Fish and Wildlife Department Loses Milfoil Money

Peter Lowell of the Lakes Environmental Association.

Peter Lowell of the Lakes Environmental Association.

A hike in the milfoil sticker fee has been rejected by the Maine legislature. But that’s not the end of this particularly interesting issue. I want to credit Representative Mike Shaw for quickly answering my call to fill me in on legislative action on this bill.

The legislature found another way to expand the invasive plant eradication program by taking money from the Department of Inland Fisheries and Wildlife and giving it to the Department of Environmental Protection.

LD 1626 sponsored by Rep. Mike McClellan of Raymond, would have raised the milfoil sticker fee by $7 for Mainers and by $15 for nonresidents. This fee is now incorporated into the boat registration fee and must be paid when boats are registered. The bill – opposed by the DEP and DIF&W Commissioners – got a favorable ought-to-pass endorsement from the Inland Fisheries and Wildlife, but floundered once it emerged from the committee.

If you want to know more about the IFW Committee’s work on the bill, read my February 13 outdoor news blog post.

Follow the Money

The current sticker fee of $20 is divided between the agencies with the DEP getting 60 percent and DIF&W 40 percent. DIF&W will lose half of their portion of that money in the new arrangement.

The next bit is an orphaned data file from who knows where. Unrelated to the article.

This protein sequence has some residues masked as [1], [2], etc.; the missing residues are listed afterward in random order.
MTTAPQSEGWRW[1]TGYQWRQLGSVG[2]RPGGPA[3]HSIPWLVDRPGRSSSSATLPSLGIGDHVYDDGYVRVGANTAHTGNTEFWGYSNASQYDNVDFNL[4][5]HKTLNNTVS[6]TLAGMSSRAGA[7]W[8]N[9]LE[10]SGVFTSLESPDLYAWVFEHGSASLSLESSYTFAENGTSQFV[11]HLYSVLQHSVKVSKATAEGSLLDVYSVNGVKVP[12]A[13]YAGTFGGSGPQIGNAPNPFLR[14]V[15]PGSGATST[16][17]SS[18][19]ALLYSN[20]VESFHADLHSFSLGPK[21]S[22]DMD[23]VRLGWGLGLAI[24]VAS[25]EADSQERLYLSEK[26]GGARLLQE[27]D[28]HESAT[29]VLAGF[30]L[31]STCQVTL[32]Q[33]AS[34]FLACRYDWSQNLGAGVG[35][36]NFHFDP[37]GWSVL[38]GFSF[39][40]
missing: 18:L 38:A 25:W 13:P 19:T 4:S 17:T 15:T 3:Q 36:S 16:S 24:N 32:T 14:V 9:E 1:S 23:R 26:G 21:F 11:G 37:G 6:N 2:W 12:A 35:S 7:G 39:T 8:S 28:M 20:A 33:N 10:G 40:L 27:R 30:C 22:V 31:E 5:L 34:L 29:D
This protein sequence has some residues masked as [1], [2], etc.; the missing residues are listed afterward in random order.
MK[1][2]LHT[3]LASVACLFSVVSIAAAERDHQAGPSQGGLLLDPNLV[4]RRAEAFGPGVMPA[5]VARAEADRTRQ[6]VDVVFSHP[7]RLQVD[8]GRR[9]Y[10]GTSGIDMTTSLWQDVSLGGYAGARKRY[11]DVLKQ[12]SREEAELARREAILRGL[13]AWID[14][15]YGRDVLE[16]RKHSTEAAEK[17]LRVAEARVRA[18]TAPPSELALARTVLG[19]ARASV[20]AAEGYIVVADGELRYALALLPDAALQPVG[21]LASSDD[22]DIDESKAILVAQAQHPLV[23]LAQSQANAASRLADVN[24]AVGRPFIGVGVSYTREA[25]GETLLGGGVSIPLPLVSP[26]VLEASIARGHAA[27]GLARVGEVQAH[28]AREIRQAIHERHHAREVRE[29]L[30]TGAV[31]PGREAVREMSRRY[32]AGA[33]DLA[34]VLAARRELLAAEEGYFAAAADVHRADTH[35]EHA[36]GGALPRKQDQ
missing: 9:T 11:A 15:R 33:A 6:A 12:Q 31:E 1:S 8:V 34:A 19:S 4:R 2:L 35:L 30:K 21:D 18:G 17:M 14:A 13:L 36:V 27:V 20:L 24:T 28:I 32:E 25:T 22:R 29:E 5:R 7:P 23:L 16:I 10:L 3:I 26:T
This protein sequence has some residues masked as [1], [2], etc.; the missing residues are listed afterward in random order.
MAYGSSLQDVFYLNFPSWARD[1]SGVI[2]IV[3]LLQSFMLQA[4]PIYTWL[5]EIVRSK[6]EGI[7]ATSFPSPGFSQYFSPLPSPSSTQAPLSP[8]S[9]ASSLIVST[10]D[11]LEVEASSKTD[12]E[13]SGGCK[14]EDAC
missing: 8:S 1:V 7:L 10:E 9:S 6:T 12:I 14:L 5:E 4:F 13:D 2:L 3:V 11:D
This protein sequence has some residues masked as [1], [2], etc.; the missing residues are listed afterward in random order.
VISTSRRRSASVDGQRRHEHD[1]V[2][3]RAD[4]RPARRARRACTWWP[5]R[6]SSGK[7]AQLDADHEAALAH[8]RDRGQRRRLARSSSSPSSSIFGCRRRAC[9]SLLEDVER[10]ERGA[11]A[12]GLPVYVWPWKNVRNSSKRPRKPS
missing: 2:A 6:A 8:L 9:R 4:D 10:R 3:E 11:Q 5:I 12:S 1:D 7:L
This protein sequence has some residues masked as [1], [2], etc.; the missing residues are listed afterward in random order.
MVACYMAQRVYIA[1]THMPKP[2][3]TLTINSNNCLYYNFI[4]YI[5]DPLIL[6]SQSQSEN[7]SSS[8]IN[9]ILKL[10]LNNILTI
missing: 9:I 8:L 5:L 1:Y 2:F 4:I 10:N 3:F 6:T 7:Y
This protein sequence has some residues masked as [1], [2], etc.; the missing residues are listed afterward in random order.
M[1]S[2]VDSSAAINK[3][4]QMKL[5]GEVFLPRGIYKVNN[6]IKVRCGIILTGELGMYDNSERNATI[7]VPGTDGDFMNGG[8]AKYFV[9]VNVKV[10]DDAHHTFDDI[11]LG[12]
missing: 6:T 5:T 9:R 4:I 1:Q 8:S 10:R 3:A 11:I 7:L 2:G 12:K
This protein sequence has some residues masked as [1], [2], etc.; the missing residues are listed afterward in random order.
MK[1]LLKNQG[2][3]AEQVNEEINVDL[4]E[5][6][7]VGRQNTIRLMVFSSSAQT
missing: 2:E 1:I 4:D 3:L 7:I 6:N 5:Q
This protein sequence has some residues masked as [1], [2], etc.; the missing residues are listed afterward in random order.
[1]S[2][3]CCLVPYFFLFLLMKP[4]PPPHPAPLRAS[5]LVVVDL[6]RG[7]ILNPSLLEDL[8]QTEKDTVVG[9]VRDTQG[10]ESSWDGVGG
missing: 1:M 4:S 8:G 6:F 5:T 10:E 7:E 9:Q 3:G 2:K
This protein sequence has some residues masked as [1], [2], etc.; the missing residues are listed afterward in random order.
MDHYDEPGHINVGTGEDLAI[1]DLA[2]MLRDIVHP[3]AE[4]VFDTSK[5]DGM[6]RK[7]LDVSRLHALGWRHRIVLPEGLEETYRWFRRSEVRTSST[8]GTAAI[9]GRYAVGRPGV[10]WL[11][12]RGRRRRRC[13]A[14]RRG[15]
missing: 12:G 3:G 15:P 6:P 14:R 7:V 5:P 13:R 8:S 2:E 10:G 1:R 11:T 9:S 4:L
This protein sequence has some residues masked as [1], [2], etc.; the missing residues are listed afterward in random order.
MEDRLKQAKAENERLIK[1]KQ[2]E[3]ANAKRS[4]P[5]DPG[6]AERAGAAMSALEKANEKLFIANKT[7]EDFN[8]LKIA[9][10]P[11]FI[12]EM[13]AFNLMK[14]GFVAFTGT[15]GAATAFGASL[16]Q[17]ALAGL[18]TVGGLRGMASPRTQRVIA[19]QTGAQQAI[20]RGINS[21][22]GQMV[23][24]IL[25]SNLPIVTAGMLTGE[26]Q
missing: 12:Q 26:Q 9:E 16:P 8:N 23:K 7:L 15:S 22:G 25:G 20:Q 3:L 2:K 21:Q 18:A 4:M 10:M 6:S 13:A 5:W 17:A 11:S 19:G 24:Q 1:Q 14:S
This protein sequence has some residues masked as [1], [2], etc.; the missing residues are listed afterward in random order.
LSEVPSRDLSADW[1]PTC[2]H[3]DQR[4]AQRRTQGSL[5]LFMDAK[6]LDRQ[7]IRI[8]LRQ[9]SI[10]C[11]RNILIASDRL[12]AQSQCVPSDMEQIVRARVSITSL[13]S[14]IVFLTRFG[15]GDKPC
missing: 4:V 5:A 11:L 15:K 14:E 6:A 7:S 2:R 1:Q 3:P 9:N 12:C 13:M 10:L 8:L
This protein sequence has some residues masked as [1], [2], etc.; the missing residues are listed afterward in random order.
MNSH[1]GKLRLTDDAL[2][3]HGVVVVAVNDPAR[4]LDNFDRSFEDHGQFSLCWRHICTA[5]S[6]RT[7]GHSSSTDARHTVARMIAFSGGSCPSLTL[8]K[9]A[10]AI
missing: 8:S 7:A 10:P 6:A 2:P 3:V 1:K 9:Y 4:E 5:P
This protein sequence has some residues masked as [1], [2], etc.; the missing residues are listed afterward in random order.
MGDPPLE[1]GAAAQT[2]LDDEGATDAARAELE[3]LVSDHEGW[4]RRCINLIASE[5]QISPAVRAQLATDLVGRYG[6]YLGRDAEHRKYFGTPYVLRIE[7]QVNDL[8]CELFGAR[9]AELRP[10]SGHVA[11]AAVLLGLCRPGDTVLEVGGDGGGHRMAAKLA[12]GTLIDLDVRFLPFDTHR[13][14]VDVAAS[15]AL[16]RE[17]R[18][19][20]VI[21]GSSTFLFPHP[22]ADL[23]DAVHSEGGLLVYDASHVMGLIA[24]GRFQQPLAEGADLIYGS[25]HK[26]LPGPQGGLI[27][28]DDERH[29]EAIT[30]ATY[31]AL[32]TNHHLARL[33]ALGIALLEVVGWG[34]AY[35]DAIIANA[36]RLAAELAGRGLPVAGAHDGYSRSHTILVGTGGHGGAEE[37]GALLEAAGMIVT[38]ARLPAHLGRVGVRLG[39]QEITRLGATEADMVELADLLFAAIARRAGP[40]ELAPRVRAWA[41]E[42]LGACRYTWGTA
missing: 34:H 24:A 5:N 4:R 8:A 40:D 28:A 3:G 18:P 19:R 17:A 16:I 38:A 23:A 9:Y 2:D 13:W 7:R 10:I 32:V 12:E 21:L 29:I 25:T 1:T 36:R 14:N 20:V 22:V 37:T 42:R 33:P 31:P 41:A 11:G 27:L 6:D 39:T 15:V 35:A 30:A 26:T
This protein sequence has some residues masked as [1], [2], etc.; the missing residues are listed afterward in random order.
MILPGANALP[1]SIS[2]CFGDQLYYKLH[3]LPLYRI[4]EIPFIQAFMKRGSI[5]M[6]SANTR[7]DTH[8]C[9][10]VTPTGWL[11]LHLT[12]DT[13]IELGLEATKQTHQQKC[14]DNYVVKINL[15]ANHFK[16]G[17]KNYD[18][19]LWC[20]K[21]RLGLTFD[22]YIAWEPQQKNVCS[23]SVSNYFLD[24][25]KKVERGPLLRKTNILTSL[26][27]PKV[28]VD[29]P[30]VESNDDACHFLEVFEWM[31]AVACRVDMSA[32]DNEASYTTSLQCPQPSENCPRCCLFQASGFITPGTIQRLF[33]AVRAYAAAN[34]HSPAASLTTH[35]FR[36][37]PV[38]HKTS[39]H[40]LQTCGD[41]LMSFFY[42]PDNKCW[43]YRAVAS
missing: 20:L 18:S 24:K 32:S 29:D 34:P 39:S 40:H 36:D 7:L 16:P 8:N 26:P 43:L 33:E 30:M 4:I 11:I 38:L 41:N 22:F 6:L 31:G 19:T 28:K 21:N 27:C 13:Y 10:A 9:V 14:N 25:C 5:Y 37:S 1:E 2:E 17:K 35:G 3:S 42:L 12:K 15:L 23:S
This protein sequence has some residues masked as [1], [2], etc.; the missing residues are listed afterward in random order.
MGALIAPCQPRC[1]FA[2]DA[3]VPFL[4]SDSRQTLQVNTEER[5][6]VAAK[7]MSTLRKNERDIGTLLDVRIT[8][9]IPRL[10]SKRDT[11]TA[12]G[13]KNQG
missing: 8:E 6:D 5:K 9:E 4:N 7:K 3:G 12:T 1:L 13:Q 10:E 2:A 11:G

The bill directs 80 percent of the fee to the DEP’s Invasive Aquatic Plant and Nuisance Species Fund. Monies going to DIF&W’s Lake and River Protection Fund were cut from 40 percent to 20 percent of the fee.

Almost all of DIF&W’s money is spent on Maine game wardens. To make up for the loss of funding for wardens, the legislature took $225,000 from DIF&W’s carrying account (essentially surplus funds), and directed it to the Warden Service’s budget.

In another move, the legislature directed at least 20 percent of the DEP’s milfoil money to eradication activities. The original goal of LD 1626 was to fund an expansion of eradication efforts.

Those who championed the increase, including Peter Lowell of the Lakes Environmental Association in Bridgton, were said to be ecstatic about the enactment of this legislation, noting that it will triple the amount of money available for eradication effort.

 

 

 

 

George Smith

About George Smith

George stepped down at the end of 2010 after 18 years as the executive director of the Sportsman’s Alliance of Maine to write full time. He writes a weekly editorial page column in the Kennebec Journal and Waterville Morning Sentinel, a weekly travel column in those same newspapers (with his wife Linda), monthly columns in The Maine Sportsman magazine, two outdoor news blogs (one on his website, georgesmithmaine.com, and one on the website of the Bangor Daily News), and special columns for many publications and newsletters. George also hosts, with Harry Vanderweide, a TV talk show called Wildfire, now in its 13th year and focused on hunting, fishing, environmental, and conservation issues. The show is owned and produced by Maine Audubon and seen on its website as well as on the Time Warner cable TV station throughout the state.